Alfred W. (Alfred William) Pollard.

English miracle plays, moralities, and interludes : specimens of the pre-Elizabethan drama online

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He lihte of his he3e tour

On-to seinte Marie bour ;

He wes boren for oure nede

In )>is world in poure wede,

In \>is world he wes ded 35

For to lesen ous fram )>e qued.

po Jesu heuede shed his blod

For oure sinnes on j>e rod,

He nam him J>e rihte wei

Unto helle for soj?e to sei; 40

po he cam j>er, J>o seide he,

Asse I shal nou telle )>e.

DOMINUS. Harde gates haui gon,

Sorewes suffred mani on ;

pritti winter and )>ridde half jer 45

Haui woned in londe her.

Almost is so michel gan,

Si)>}>en I bicam first man ;

Ich haue siJ)J>en )?oled and wist

Hot and cold, hunger and j?rist : 50

Man ha]> don me shame inoh

Wi)> word and dede in here woh ;

He nomen me wi}>outen sake,

Bounden min hondon to mi bake ;

He beten me, J>at I ran on blode, 55

Demden me to deje on rode ;

For Adames sinne, ful iwis,

Ich haue |>oled al )>is.

Adam, )>ou hauest dere aboht,

pat J>ou leuedest me noht ; 60

Adam, }>ou hauest aboht sore

And I nil suffre )>at na more ;

I shal }>e bringe of helle pine

And wij> )>e alle mine.

SATAN. Who is jat ich here Jore? 65

Ich him rede speke na more,
For he mai so michel do,
pat he shal ous come to,


For to ben oure fere

And fondon, hou we pleien here. 70

DOMINUS. [pou miht wel wite bi mi plei,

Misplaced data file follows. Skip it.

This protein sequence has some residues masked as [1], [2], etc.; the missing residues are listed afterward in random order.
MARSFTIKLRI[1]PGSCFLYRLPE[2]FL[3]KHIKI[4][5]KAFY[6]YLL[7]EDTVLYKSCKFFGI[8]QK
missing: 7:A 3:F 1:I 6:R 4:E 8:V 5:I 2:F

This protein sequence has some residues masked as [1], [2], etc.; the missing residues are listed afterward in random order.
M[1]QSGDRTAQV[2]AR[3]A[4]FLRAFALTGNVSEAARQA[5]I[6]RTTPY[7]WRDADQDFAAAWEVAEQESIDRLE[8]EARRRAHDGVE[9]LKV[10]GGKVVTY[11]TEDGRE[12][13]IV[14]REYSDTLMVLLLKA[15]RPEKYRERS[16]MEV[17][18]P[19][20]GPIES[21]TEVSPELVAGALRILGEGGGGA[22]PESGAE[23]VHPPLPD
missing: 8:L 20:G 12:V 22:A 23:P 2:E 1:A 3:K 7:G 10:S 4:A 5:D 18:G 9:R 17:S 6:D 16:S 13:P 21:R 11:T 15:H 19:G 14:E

pat mine willi haue awei !]

Wost ]>ou neuer, what ich am ?

Almost )>e J>ridde winter is gan,

pat j>ou hauest fonded me 75

For to knowe, what I be ;

Sinni found )>ou neuer nan

In me as in o]>er man ;

And J>ou shalt wite wel to-dai,

pat mine willi haue awei, 80

Whan J>ou bileuest al )>in one,

panne miht }>ou grete and grone.
SATAN. Par ma fei ! ich holde mine

Alle )>o, }>at ben her-inne ;

Resoun willi telle J>e, 85

per a}en miht j>ou noht be.

Whoso biggeth ani }>ing,

It is his and his ofspring.

Adam hungri cam me to,

Manrede dide I him me do ; 90

For on appel ich jaf him,

He is min and al his kin.

DOMINUS. Satanas, it wes min

pe appel, )>at J>ou }aue him,

pe appel and \>e appel-tre 95

Bo)>e were maked )>ourh me.

Hou mihtest J>ou on ani wise

Of o)>er mannes ]>ing make marchandise ?

Si)>);en he wes boht wij> min,

WiJ> resoun wil ich hauen him. 100

SATAN. Jesu, wel I knowe ]>e!
pat ful sore rewe}> me ;
pou art louerd ouer al,
Wo is him, )>at }>e knowe ne shal !
Heuene and er)>e tak to )>e, 105

pe soules in helle lef )>ou me !


Let me haue }>at ich helde,

pat )>ou hauest wel mote J>ou welde !
DOMINUS. Stille be J>ou, Satanas,

pe is fallen ambes as! no

Wendest J>ou, ich were ded for noht?

For mi de)> is mankin boht !

pei, J>at hauen serued me,

Wij> me he shulen in heuene be ;

pou shalt ben in more pine, 1 1 5

pan ani, j?at j?er is her-inne.
SATAN. Ne mai non me werse do,

pan ich haue had hider-to.

Ich haue had so michel wo,

pat I ne recche, whider I go; 120

5if }>ou reuest me of mine,

I shal reue J)e of J>ine ;

I shal go fro man to man

And reue \>e of mani an.
DOMINUS. God wot! I shal speke )>e wij> 125

And do \>e to holde grij) !

So faste shal I binde ]>e,

Litel sholt f>ou reue me.

[Were )>ou among men,

pou woldest me reuen mani of hem.] 1 30

pe smale fendes, )>at ben unstronge,

He shulen among men jonge,

For to hauen alle hem,

pat hem ne willen stonden ajen.

Helle jates I come nou to 135

And ich wille, that he undo.

Where is nou j>is jateward ?

Me j>inke)> he is a coward !
JANITOR. Ich haue herd wordes stronge,

Ne dar I her no lengore stonde ; M

Kepe |>e jates whoso mai,

I lete hem stonde and renne awei.
DOMINUS. Helle jates her I felle !

And si)>j>en wil ich herwe helle.


Satanas, her I J>e binde, 145

Ne shalt J>ou neuer henne winde,
Her shalt thou ben in bondes ai,
Til ]?at come domesdai !

ADAM. Welcome, louerd, god of londe,

Codes sone and godes sonde ; 1 50

Welcome, louerd, mote J>ou be,